Category Archives: Hackaday Prize

Landbeest, A Single Servo Walking Robot

Walking robots have a rich history both on and off the storied pages of Hackaday, but if you will pardon the expression, theirs is not a field that’s standing still. It’s always pleasing to see new approaches to old problems, and the Landbeest built by [Dejan Ristic] is a great …read more

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Posted in 2019 Hackaday Prize, Hackaday Prize, robot, robots hacks, strandbeest, The Hackaday Prize, walker | Leave a comment

Build Your Own Plasma Ball

The simple plasma ball – it graces science museums and classrooms all around the world. It shares a place with the Van de Graaf generator, with the convenient addition of spectacular plasma rays that grace its spherical surface. High voltage, aesthetically pleasing, mad science tropes – what would make a …read more

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Light Emitting Logic Gates Built From Scratch

What’s the weirdest computer you can think of? This one’s weirder.

[Dr. Cockroach] figured out a way to create an inverting NOT gate from just one LED and two resistors (one being a photo-resistor). The Dr. has since built AND, NAND, OR, NOR, XOR and XNOR gates, as well as …read more

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Posted in 2019 Hackaday Prize, Hackaday Prize, led, led hacks, logic gates, photoresistor | Leave a comment

Daisy Chained Seven Segment Art Display

This seven segment art display makes use of a 81 seven segment red common cathode LED displays. The LEDs are arranged onto 100x100mm boards that each contain an Arduino Nano and 9 seven segment displays, daisy chained through three-pin headers located on the sides of the boards. The pins (power, …read more

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Posted in 2019 Hackaday Prize, Arduino Hacks, art, Hackaday Prize, led, seven segment | Leave a comment

A DIY Retrocomputer Programmed in Pure Rust

Can you generate VGA and handle a PS/2 keyboard with a Cortex-M4 in Rust? That’s precisely what [theJPster] wanted to find out with Monotron, a 1980s style home computer programmed in pure Rust.

In order to run embedded Rust without a working operating system, some tools are necessary: an LLVM …read more

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Navigating the Dark Side: Controlling Robots With Zero Radio Communication

While autonomous robots have been the subject of some projects in the past, this particular project takes a swing at building a robot that can teach children about controls and robotics.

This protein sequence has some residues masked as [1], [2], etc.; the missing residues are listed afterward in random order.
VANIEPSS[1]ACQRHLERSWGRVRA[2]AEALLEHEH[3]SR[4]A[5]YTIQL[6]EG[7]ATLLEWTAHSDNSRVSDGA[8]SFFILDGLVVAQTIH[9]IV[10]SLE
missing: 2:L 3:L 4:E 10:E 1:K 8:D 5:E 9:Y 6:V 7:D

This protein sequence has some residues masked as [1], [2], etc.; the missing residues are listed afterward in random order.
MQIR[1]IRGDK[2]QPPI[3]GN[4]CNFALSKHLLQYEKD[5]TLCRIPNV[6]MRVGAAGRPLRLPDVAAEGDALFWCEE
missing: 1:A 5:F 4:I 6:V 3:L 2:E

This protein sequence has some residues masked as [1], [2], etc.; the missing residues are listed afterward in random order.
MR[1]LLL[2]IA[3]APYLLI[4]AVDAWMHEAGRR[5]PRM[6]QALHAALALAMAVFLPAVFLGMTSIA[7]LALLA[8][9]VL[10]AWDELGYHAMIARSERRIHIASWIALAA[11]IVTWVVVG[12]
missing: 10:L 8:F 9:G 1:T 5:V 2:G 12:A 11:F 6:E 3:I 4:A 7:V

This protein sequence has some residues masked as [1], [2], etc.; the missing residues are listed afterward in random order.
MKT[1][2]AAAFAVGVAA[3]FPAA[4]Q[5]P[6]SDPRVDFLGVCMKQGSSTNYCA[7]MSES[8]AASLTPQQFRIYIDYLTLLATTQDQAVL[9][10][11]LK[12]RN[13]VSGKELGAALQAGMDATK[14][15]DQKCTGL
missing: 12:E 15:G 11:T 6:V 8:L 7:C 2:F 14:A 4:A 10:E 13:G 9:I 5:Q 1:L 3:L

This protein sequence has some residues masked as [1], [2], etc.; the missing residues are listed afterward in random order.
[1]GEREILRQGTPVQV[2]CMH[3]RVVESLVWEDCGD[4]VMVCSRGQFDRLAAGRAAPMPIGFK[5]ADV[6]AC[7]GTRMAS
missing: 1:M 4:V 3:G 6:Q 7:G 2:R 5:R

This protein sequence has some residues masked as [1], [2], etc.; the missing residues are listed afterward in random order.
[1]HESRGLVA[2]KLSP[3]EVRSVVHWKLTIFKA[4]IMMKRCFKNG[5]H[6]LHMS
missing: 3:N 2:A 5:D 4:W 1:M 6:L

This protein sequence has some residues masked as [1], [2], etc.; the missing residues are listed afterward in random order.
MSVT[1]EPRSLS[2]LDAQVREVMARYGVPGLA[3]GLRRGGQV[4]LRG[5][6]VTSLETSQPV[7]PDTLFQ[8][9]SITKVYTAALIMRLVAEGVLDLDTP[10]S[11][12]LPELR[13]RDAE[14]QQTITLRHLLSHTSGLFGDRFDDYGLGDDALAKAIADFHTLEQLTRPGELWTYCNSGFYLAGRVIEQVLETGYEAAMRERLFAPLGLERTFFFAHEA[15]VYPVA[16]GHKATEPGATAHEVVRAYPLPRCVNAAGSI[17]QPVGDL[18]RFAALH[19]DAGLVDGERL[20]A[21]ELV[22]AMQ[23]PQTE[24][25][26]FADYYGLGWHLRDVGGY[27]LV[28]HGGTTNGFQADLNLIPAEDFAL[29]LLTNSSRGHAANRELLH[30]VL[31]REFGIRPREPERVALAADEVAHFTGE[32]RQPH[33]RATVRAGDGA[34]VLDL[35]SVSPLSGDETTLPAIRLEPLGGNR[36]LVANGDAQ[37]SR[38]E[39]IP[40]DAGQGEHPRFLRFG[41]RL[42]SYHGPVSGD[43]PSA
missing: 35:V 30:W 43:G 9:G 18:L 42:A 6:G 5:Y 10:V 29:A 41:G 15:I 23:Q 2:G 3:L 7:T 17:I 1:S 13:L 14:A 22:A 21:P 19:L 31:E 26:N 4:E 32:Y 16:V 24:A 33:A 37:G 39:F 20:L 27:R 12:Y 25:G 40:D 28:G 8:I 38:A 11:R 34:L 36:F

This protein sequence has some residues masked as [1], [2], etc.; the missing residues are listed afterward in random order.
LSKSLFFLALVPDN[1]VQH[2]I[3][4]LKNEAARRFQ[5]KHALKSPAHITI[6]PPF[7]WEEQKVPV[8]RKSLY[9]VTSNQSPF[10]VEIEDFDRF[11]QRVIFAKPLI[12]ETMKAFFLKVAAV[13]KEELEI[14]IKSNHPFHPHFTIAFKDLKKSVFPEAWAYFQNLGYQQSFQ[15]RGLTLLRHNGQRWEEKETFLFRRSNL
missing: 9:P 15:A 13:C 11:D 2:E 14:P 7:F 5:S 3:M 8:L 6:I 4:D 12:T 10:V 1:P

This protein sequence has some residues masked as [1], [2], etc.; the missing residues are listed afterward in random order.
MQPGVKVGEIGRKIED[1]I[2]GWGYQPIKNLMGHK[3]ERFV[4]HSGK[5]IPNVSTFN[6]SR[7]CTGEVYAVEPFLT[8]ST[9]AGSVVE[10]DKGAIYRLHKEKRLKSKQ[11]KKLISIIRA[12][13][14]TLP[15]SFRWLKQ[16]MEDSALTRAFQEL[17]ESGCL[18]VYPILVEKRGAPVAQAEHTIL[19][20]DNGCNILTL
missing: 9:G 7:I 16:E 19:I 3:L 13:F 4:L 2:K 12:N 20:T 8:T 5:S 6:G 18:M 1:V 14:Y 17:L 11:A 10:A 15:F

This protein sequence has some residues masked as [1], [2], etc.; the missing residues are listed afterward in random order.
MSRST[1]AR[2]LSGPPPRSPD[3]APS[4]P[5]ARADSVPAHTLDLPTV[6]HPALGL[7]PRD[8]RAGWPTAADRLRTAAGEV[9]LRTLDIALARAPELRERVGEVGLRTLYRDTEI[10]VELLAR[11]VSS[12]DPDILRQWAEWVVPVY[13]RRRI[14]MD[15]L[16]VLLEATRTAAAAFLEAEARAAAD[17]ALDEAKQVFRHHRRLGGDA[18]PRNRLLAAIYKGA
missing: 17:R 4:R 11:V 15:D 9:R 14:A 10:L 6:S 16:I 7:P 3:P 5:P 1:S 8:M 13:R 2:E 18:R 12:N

The idea is to mimic a space mission on the dark side of the moon, where radio contact is …read more

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Posted in 2019 Hackaday Prize, education, Hackaday Prize, robotics, robots hacks | Leave a comment

Beam Me Up to the PCB Space Ship

This project would fit in perfectly with #BadgeLife if someone could figure out a way to hang it from their neck. Inspired by Star Trek’s Starship Enterprise, [bobricius] decided to design and assemble a miniature space ship PCB model, complete with 40 blinking LEDs controlled by an ATtiny85.

While the …read more

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Posted in 2019 Hackaday Prize, Hackaday Prize, leds, microcontroller, Microcontrollers, pcb | Leave a comment

Replacing the 3D Printer and Router: A Tool for Manufacturing Human-Scale Forms

The purpose of Geometer becomes apparent when you realize its simplicity: [David Troetschel]’s project is to create an easily understandable design tool that encourages goal-oriented design. The kit comes with physical components and digital counterparts that can be combined in a modular way. They each have a specific geometry, which …read more

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Posted in 2019 Hackaday Prize, 3d Printer hacks, fabrication, Hackaday Prize, manufacturing | Leave a comment

“The Thing”: A Homemade FPGA Board

The Thing is an unassuming name for an ambitious project to build an FPGA board from easy to find components.

The project stems from an earlier build submitted to the 2018 Hackaday Prize by [Just4Fun] where two dev boards – an STM32-based Arduino and an Altera MAX II CPLD board …read more

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The Smallest Homebrewed TTL CPU In the World

The may very well be the smallest homemade TTL CPU we’ve ever seen. Measuring at one square inch, this tiny chip boasts 40 connections, an 8-bit databus, a 16-bit address bus, a 64 kB memory space, reset and clock inputs, and 5 V power lines.

TTL (transistor transistor logic) logic …read more

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Posted in 2019 Hackaday Prize, cpu, Hackaday Prize, hardware, Tech Hacks | Leave a comment